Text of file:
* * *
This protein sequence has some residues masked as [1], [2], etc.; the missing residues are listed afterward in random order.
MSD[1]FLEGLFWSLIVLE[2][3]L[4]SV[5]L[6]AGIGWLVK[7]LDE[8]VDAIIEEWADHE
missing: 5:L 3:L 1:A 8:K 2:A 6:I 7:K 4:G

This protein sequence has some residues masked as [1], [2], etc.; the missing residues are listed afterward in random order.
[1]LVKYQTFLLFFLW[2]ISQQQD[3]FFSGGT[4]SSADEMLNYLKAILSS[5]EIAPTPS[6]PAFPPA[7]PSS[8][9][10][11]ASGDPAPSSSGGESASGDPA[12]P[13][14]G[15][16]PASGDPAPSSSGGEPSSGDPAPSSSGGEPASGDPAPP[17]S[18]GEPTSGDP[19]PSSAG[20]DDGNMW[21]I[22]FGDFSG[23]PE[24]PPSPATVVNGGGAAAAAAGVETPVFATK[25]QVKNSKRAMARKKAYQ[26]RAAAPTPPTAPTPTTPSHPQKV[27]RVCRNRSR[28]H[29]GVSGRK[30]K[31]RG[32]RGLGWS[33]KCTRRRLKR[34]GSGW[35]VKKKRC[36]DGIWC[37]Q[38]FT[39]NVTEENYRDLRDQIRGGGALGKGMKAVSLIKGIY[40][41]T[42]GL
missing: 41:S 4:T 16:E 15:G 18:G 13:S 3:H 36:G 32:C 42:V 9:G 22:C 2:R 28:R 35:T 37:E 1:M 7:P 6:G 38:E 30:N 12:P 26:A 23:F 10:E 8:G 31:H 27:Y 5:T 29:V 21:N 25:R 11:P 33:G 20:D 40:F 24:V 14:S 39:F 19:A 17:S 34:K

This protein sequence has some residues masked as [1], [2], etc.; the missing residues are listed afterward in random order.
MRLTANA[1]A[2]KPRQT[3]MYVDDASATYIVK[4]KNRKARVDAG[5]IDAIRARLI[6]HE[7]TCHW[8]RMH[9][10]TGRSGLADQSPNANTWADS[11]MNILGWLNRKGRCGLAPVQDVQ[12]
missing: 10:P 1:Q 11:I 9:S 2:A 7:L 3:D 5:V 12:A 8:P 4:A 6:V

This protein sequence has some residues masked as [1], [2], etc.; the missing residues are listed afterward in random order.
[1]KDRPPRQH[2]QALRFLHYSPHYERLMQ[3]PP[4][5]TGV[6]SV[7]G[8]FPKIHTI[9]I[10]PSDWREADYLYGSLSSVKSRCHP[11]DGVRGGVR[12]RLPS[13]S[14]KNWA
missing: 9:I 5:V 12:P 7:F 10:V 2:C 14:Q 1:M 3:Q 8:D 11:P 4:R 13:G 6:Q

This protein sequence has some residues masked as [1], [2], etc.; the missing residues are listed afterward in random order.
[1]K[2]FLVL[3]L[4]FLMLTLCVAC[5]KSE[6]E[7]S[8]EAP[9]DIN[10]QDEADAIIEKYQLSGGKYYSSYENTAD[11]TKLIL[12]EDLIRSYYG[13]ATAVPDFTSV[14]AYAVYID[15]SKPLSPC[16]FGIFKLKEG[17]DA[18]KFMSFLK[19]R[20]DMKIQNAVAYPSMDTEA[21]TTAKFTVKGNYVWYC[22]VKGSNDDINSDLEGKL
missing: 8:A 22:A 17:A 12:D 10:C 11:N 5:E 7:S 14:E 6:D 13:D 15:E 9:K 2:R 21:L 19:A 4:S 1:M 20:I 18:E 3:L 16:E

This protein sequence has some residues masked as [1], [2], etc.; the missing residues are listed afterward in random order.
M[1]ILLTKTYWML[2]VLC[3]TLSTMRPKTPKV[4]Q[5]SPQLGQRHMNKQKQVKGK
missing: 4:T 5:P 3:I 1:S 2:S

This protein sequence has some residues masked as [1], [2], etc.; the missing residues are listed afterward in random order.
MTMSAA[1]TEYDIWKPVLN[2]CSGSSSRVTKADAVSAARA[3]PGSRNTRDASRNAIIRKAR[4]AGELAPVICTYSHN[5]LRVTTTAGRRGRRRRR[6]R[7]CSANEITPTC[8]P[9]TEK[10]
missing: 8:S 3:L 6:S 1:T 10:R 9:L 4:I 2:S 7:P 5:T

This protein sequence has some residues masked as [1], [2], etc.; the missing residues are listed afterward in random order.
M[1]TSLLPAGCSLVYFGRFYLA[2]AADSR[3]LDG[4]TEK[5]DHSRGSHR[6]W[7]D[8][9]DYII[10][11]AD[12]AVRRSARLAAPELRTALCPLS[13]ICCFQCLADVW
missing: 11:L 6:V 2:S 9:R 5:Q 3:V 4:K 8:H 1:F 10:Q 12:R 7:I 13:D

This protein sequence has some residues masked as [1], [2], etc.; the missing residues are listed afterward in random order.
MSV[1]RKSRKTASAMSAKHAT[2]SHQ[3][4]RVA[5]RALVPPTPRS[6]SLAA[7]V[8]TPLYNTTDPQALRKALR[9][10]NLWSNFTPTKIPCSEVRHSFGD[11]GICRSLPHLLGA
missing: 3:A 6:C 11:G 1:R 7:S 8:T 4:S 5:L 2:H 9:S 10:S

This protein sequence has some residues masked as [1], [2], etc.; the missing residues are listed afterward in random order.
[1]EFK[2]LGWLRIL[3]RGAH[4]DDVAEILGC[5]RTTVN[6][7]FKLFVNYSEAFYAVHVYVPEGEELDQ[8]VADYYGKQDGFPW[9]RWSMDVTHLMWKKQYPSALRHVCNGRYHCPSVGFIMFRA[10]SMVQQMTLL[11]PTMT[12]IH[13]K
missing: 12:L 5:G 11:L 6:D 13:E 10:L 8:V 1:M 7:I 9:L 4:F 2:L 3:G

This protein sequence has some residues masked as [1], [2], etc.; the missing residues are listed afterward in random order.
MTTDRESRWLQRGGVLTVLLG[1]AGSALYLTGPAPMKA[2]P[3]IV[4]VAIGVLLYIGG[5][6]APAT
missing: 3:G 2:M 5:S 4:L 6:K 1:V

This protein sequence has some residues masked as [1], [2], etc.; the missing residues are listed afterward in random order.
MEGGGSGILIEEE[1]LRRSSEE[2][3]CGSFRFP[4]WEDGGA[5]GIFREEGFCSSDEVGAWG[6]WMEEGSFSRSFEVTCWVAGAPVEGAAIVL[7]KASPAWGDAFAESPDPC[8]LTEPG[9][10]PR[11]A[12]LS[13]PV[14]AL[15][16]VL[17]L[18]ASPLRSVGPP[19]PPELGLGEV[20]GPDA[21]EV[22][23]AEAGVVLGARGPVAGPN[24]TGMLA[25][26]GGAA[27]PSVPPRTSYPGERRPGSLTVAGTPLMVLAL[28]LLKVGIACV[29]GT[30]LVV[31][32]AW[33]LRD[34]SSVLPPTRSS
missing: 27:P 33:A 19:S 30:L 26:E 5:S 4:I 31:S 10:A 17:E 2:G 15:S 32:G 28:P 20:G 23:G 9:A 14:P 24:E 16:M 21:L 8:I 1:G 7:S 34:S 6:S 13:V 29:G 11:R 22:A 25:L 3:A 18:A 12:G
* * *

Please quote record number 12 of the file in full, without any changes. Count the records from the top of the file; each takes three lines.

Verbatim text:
This protein sequence has some residues masked as [1], [2], etc.; the missing residues are listed afterward in random order.
MEGGGSGILIEEE[1]LRRSSEE[2][3]CGSFRFP[4]WEDGGA[5]GIFREEGFCSSDEVGAWG[6]WMEEGSFSRSFEVTCWVAGAPVEGAAIVL[7]KASPAWGDAFAESPDPC[8]LTEPG[9][10]PR[11]A[12]LS[13]PV[14]AL[15][16]VL[17]L[18]ASPLRSVGPP[19]PPELGLGEV[20]GPDA[21]EV[22][23]AEAGVVLGARGPVAGPN[24]TGMLA[25][26]GGAA[27]PSVPPRTSYPGERRPGSLTVAGTPLMVLAL[28]LLKVGIACV[29]GT[30]LVV[31][32]AW[33]LRD[34]SSVLPPTRSS
missing: 27:P 33:A 19:S 30:L 26:E 5:S 4:I 31:S 10:A 17:E 2:G 15:S 32:G 28:P 20:G 23:G 9:A 14:P 24:E 16:M 21:L 8:I 1:G 7:S 34:S 6:S 13:V 29:G 11:R 22:A 25:L 3:A 18:A 12:G